Beautiful Wasteland: The Rise of Detroit as America’s Postindustrial Frontier By Rebecca J. Kinney

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Tyrone Williams

Abstract

There is a certain irony in reading yet another book critical of the media-generated exoticism of the ruins of Detroit. The spate of such books might be understood as constituting a cottage industry of meta-exploitation itself. Rebecca J. Kinney’s cogent analyses of these media spectacles are usually compelling, although the tell-show-tell chapter organization creates needless redundancies. However, her nuanced criticisms of the ruins industry—depicted in chatrooms, documentary films, television commercials, magazine and newspaper articles, and certain kinds of books (e.g., the photo essay)—contribute to the specularization of her (and—full disclosure—my) hometown. To what extent, one might ask, do these books of criticism in to implicate themselves in the very objects under criticism? This blind spot is not, of course, confined to the books themselves. One might ask the same question of their readers.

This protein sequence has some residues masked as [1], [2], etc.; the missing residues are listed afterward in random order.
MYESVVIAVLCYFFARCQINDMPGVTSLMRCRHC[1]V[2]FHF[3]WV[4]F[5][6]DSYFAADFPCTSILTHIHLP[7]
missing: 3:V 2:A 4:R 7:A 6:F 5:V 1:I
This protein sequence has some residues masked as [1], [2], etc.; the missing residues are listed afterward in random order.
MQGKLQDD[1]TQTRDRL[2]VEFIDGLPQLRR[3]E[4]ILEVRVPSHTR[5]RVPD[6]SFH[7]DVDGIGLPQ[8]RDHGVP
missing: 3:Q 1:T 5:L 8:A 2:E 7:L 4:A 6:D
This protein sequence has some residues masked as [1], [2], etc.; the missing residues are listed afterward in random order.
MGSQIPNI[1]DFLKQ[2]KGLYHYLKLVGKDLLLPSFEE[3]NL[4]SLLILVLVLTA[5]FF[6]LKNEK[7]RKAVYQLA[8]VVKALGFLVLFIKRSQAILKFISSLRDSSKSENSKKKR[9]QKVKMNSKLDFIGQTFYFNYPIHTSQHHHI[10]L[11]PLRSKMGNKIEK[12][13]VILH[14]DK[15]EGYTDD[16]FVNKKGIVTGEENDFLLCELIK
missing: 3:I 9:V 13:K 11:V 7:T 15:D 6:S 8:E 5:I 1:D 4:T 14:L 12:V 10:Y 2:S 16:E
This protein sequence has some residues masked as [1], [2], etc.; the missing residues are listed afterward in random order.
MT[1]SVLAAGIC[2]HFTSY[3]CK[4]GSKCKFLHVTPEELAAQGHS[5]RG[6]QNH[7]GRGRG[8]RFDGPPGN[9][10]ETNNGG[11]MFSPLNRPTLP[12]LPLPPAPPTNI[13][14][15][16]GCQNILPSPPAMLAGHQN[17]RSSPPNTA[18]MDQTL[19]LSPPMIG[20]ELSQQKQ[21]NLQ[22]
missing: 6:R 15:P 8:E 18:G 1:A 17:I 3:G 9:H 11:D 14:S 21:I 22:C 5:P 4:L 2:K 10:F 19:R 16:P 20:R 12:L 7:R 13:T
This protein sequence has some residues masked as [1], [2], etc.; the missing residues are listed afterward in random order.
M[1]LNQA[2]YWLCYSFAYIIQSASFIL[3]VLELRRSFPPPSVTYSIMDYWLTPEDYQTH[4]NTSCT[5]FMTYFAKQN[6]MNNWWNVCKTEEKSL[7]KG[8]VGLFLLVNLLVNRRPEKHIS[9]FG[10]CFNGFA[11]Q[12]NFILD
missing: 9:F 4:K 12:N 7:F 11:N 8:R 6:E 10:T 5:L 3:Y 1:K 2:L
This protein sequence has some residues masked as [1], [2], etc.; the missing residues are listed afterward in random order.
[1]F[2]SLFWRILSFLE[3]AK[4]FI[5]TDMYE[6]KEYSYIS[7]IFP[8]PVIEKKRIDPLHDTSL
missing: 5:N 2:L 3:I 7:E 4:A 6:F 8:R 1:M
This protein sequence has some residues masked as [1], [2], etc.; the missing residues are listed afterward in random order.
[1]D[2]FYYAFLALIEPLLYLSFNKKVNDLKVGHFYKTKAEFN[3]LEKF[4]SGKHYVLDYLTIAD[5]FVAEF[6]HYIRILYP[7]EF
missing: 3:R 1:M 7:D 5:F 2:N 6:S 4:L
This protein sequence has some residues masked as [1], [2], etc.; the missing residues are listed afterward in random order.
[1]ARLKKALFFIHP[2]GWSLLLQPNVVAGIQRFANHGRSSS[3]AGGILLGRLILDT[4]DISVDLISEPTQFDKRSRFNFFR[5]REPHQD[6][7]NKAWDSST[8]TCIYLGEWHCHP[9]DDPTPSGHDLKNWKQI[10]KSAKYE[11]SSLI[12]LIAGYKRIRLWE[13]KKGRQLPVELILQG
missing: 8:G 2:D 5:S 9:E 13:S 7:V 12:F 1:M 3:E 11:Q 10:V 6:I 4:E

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How to Cite
Williams, T. (2019). Beautiful Wasteland: The Rise of Detroit as America’s Postindustrial Frontier By Rebecca J. Kinney. Indiana Magazine of History, 113(1), 101-103. Retrieved from https://scholarworks.iu.edu/journals/index.php/imh/article/view/27386
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